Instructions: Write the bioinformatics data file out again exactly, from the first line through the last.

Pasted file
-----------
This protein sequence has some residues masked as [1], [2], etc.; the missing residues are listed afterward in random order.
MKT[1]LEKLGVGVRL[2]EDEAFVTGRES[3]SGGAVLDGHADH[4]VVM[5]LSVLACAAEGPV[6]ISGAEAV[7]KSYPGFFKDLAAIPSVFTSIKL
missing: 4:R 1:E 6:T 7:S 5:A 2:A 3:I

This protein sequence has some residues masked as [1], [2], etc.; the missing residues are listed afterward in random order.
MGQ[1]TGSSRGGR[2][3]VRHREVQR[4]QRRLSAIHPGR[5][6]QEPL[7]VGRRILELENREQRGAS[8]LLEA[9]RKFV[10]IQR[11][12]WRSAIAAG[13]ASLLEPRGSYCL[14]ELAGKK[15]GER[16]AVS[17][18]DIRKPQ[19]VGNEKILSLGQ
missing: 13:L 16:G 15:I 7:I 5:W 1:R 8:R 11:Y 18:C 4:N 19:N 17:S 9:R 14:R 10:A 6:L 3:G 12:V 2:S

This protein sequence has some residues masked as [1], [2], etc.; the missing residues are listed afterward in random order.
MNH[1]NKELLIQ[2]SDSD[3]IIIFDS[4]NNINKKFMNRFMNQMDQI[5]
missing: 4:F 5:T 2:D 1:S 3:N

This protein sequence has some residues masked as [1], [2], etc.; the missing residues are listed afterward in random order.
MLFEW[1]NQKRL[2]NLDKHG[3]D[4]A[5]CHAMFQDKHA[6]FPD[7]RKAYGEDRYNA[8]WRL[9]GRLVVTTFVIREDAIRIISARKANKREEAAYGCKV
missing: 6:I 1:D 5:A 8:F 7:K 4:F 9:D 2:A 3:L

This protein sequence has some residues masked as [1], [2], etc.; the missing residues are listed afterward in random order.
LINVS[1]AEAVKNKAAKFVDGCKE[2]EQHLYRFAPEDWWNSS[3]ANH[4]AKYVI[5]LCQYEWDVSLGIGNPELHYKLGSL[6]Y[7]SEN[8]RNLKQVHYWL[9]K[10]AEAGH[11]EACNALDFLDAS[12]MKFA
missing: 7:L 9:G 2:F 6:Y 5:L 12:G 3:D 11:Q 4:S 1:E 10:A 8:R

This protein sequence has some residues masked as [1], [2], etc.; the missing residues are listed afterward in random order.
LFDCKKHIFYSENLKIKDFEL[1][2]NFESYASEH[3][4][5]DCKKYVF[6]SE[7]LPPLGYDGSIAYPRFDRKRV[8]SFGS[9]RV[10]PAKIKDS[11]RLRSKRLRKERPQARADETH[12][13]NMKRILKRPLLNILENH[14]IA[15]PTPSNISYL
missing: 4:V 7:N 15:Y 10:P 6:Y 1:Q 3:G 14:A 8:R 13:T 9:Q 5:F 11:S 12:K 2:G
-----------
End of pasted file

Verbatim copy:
This protein sequence has some residues masked as [1], [2], etc.; the missing residues are listed afterward in random order.
MKT[1]LEKLGVGVRL[2]EDEAFVTGRES[3]SGGAVLDGHADH[4]VVM[5]LSVLACAAEGPV[6]ISGAEAV[7]KSYPGFFKDLAAIPSVFTSIKL
missing: 4:R 1:E 6:T 7:S 5:A 2:A 3:I

This protein sequence has some residues masked as [1], [2], etc.; the missing residues are listed afterward in random order.
MGQ[1]TGSSRGGR[2][3]VRHREVQR[4]QRRLSAIHPGR[5][6]QEPL[7]VGRRILELENREQRGAS[8]LLEA[9]RKFV[10]IQR[11][12]WRSAIAAG[13]ASLLEPRGSYCL[14]ELAGKK[15]GER[16]AVS[17][18]DIRKPQ[19]VGNEKILSLGQ
missing: 13:L 16:G 15:I 7:I 5:W 1:R 8:R 11:Y 18:C 4:N 19:N 17:S 9:R 14:R 10:A 6:L 3:G 12:V 2:S

This protein sequence has some residues masked as [1], [2], etc.; the missing residues are listed afterward in random order.
MNH[1]NKELLIQ[2]SDSD[3]IIIFDS[4]NNINKKFMNRFMNQMDQI[5]
missing: 4:F 5:T 2:D 1:S 3:N

This protein sequence has some residues masked as [1], [2], etc.; the missing residues are listed afterward in random order.
MLFEW[1]NQKRL[2]NLDKHG[3]D[4]A[5]CHAMFQDKHA[6]FPD[7]RKAYGEDRYNA[8]WRL[9]GRLVVTTFVIREDAIRIISARKANKREEAAYGCKV
missing: 6:I 1:D 5:A 8:F 7:K 4:F 9:D 2:A 3:L

This protein sequence has some residues masked as [1], [2], etc.; the missing residues are listed afterward in random order.
LINVS[1]AEAVKNKAAKFVDGCKE[2]EQHLYRFAPEDWWNSS[3]ANH[4]AKYVI[5]LCQYEWDVSLGIGNPELHYKLGSL[6]Y[7]SEN[8]RNLKQVHYWL[9]K[10]AEAGH[11]EACNALDFLDAS[12]MKFA
missing: 7:L 9:G 2:F 6:Y 5:L 12:G 3:D 11:Q 4:S 1:E 10:A 8:R

This protein sequence has some residues masked as [1], [2], etc.; the missing residues are listed afterward in random order.
LFDCKKHIFYSENLKIKDFEL[1][2]NFESYASEH[3][4][5]DCKKYVF[6]SE[7]LPPLGYDGSIAYPRFDRKRV[8]SFGS[9]RV[10]PAKIKDS[11]RLRSKRLRKERPQARADETH[12][13]NMKRILKRPLLNILENH[14]IA[15]PTPSNISYL
missing: 4:V 7:N 15:Y 10:P 6:Y 1:Q 3:G 14:A 8:R 13:T 9:Q 5:F 11:S 12:K 2:G